A few posts back, I talked about how it’s important to let paint air dry, rather than force drying it. Baking clear to dry it can force too much solvent out, creating solvent pop. This is in regards to spraying more coats of clear, usually 5 or 6, in order to wet sand it completely flat.
Baking the paint though, is beneficial. Here’s a quick run down of one way to do it.
- About a day after the clear is sprayed, begin baking. It can be about a 90-120 minute bake cycle at about 160 degrees. Usually before sanding, there will be 2 or 3 of these cycles, allowing plenty of cool down between the bake cycles.
- Block sand the clear coat flat with 600 grit. Besides being the first sanding step, this will cut the clear open, helping it dry better.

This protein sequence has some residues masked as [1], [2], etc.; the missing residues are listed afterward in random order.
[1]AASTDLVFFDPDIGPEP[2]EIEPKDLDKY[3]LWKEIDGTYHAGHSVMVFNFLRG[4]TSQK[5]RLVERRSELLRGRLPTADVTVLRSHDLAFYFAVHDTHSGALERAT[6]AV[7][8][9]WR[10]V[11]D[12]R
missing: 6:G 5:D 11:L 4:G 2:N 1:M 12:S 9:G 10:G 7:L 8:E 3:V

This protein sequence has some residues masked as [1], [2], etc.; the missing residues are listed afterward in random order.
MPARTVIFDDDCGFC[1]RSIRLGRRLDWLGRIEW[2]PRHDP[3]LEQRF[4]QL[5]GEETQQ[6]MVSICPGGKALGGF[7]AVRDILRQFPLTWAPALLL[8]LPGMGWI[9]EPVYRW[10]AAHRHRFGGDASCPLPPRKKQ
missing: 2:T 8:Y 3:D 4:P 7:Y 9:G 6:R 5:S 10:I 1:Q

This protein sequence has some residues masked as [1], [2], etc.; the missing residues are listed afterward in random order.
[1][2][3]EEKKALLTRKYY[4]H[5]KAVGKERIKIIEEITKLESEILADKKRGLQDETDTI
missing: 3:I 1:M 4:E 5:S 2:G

- Bake again after the clear is sanded open. It’s usually the same 2-3 cycles, and normally close to 120 minutes each. Make sure you clean all the sanding residue good before baking.
- Repeat this process of baking, sanding, and baking again after each grit.
- Typically the last time the paint is baked is before 2,500 grit.
All of this is only based on what seems to help paint dry a little better. It still takes longer to actually cure. And the longer it can sit before sanding, the better. None of this is scientific, it’s just what seems to help.